Maretzek Italian Opera: Le Prophète

Event Information

Academy of Music

Proprietor / Lessee:
Max Maretzek

Event Type:

Record Information


Last Updated:
17 March 2019

Performance Date(s) and Time(s)

17 Mar 1869, Evening

Program Details

“Fancy skating by members of the New York Skating Association.”

Performers and/or Works Performed


Advertisement: Courrier des États-Unis, 15 March 1869.
Advertisement: New-York Times, 16 March 1869, 7.
Announcement: New-York Times, 17 March 1869, 4.

“To-night Meyerbeer’s opera of ‘La Prophete’ will be given for the third time. The work has been produced in so careful a manner that it deserves to receive the fullest recognition of the public. It has, indeed, enjoyed this good fortune The cast introduces the best strength of the company, and in a way that brings out the quality as well as the strength of the latter. We have never had a better Fides than Mme. La Grange; the Bertha of Miss McCulloch is clear and pleasing, and the Jean of Signor Boetti possesses points of great merit. The three Anabaptists are admirably represented. But the charm of this opera, as in all others by the same composer, is the ensemble, and this Mr. Maretzek has provided for in the most ample way. The orchestra and chorus are fine, larger than usual in each department, and thoroughly drilled in both. The effect is, of course, correspondingly agreeable.”

Announcement: New-York Daily Tribune, 17 March 1869, 5.

At conclusion of review for Monday’s (03/15/69) performance. “The third performance [of Le Prophète] is announced for to-night, and during next week (the last of the season) we presume the opera will be repeated, for it certainly promises to draw for some time.”

Review: New-York Times, 18 March 1869, 4.

“The ‘Prophet’ was given last evening at the Academy of Music for the fourth time, and there was again a fine house—full and fashionable in every particular. It is clear that there is a revival of the old penchant for Italian opera. Fashionable people, indeed, must have some entertainment which they may claim more or less specially as their own. Opera bouffe has been tried and found wanting. It follows then that the other school will inevitably regain such sway as it ever possessed, and, perhaps, more, from a healthy reaction. Mr. Maretzek’s season has been a curious one. Meyerbeer’s music whenever played has invariably drawn good houses, but the simpler works of the Italian composers have been utterly ignored. Hence there have been nights of extreme brightness, and others when everything was sepulchral. On the whole, the manager, we take it, has prospered, and during the few remaining nights, may safely anticipate a continuance of good fortune. A few such houses as that of last evening would insure an opera company of vaster caliber.”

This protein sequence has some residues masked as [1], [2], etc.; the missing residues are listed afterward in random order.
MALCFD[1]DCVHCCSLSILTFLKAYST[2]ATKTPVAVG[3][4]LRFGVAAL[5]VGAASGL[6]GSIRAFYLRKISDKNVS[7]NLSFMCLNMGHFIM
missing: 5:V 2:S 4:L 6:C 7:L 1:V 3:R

Review: New-York Daily Tribune, 18 March 1869, 8.

“‘The Prophet’ improves at every performance. The third representation went off last evening with excellent effect, and the audience was considerably larger than on Monday, the opera house being completely filled. La Grange, as usual, carried off most of the honors, but Boetti was received with a great deal of favor, especially in the beautiful Re dal cielo in the third act. There will be a matinée performance of the opera on Saturday.”

Announcement: New York Sun, 19 March 1869, 2.

“Mr. Maretzek has fully demonstrated during his brief season the fact that either the liking for the Italian opera nor the willingness to lend it a liberal support is wanting among us. The public is quite as ready to patronize a good opera as managers are to present one, and there seems no reason to doubt that if a really first-class company can be brought together, audiences will crowd the Academy and make the enterprise a paying one. Witness the success that has attended the production of the ‘Prophet.’ Maretzek has brought it out with considerable attention to detail. The coronation act, especially, is admirably put upon the stage. The press, always favorably inclined toward so old and deserving a manager, promptly recognized the general excellence of the representation and the public has filled the house every night. There is, of course, much wanting to make it perfect. Meyerbeer’s operas are exacting in every way. They absolutely require not only the best of artists, but all the resources of the largest and most liberally provided stage. They were created for the Grand Opera at Paris, where to do a thing perfectly is the rule and not the exception, and where money, taste, and every appliance to further success is at hand. Considering the disadvantage under which Maretzek has worked, he has done admirably. The more important roles are well filled, the orchestra steady and satisfactory, and the chorus, which has much hard work to do, excellently drilled.”